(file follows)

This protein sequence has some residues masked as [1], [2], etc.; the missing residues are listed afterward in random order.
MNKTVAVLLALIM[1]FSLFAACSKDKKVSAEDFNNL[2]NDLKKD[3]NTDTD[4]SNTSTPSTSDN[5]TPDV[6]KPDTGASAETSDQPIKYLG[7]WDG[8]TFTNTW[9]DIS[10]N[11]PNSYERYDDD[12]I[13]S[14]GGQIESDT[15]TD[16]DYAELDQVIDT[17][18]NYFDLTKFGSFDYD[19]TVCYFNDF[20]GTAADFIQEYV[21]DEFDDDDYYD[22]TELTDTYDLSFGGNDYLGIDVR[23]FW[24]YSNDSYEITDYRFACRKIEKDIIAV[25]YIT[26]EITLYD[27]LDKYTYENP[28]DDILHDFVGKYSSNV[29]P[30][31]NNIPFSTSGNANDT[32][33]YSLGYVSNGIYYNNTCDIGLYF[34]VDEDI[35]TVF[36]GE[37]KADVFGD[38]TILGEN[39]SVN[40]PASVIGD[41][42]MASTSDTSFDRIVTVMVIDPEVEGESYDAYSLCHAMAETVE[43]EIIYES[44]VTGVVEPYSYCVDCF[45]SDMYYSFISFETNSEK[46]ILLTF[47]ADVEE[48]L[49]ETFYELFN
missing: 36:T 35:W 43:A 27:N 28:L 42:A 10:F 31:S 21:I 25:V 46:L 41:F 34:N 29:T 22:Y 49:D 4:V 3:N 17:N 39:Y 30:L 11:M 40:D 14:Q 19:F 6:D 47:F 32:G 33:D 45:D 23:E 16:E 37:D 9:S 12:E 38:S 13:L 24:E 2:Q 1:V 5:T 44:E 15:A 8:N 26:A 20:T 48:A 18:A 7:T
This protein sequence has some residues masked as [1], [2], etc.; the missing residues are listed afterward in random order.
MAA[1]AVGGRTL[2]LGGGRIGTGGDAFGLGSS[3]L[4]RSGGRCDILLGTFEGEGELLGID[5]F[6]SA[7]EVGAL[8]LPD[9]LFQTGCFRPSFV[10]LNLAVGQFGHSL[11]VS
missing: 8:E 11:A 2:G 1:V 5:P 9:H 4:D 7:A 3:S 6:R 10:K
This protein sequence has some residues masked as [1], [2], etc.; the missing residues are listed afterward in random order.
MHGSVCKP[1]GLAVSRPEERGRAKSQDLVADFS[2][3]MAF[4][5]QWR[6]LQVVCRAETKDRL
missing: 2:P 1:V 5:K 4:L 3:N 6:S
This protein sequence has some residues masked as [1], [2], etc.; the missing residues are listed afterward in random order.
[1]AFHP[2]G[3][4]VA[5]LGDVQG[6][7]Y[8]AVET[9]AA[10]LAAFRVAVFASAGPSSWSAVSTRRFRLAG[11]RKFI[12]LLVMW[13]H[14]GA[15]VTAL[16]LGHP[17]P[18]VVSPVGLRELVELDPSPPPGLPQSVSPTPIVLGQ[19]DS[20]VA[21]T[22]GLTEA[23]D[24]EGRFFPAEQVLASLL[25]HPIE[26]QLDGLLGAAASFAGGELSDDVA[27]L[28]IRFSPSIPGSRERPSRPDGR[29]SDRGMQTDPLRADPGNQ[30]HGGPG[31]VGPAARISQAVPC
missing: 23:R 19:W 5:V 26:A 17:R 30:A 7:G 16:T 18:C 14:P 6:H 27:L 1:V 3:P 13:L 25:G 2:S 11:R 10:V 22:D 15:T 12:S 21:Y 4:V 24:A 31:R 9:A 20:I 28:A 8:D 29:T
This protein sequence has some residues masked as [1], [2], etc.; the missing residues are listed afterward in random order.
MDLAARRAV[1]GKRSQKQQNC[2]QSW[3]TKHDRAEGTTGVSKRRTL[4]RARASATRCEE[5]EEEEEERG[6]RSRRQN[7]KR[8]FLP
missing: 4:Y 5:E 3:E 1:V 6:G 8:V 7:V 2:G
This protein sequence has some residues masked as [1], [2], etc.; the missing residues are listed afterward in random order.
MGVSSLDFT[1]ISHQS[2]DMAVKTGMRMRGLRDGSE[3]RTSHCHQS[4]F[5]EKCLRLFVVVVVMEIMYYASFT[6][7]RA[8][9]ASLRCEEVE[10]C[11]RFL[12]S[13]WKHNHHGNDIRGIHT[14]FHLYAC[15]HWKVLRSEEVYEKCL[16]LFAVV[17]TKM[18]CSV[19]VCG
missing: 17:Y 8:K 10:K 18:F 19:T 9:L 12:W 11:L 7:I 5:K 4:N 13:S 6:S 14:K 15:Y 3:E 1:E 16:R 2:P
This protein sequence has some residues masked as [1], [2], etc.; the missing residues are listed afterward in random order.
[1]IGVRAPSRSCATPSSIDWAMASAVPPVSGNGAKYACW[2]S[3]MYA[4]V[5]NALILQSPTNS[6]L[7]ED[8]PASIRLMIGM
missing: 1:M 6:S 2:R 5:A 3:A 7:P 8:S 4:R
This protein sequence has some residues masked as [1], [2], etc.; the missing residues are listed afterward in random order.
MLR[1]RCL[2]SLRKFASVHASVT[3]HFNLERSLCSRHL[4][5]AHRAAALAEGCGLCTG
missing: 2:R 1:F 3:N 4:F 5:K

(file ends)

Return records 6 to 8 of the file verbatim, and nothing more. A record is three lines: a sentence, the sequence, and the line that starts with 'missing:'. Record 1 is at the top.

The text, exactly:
This protein sequence has some residues masked as [1], [2], etc.; the missing residues are listed afterward in random order.
MGVSSLDFT[1]ISHQS[2]DMAVKTGMRMRGLRDGSE[3]RTSHCHQS[4]F[5]EKCLRLFVVVVVMEIMYYASFT[6][7]RA[8][9]ASLRCEEVE[10]C[11]RFL[12]S[13]WKHNHHGNDIRGIHT[14]FHLYAC[15]HWKVLRSEEVYEKCL[16]LFAVV[17]TKM[18]CSV[19]VCG
missing: 17:Y 8:K 10:K 18:F 19:T 9:L 12:W 11:L 7:I 5:K 4:N 13:S 6:S 14:K 15:Y 3:E 1:E 16:R 2:P
This protein sequence has some residues masked as [1], [2], etc.; the missing residues are listed afterward in random order.
[1]IGVRAPSRSCATPSSIDWAMASAVPPVSGNGAKYACW[2]S[3]MYA[4]V[5]NALILQSPTNS[6]L[7]ED[8]PASIRLMIGM
missing: 1:M 6:S 2:R 5:A 3:A 7:P 8:S 4:R
This protein sequence has some residues masked as [1], [2], etc.; the missing residues are listed afterward in random order.
MLR[1]RCL[2]SLRKFASVHASVT[3]HFNLERSLCSRHL[4][5]AHRAAALAEGCGLCTG
missing: 2:R 1:F 3:N 4:F 5:K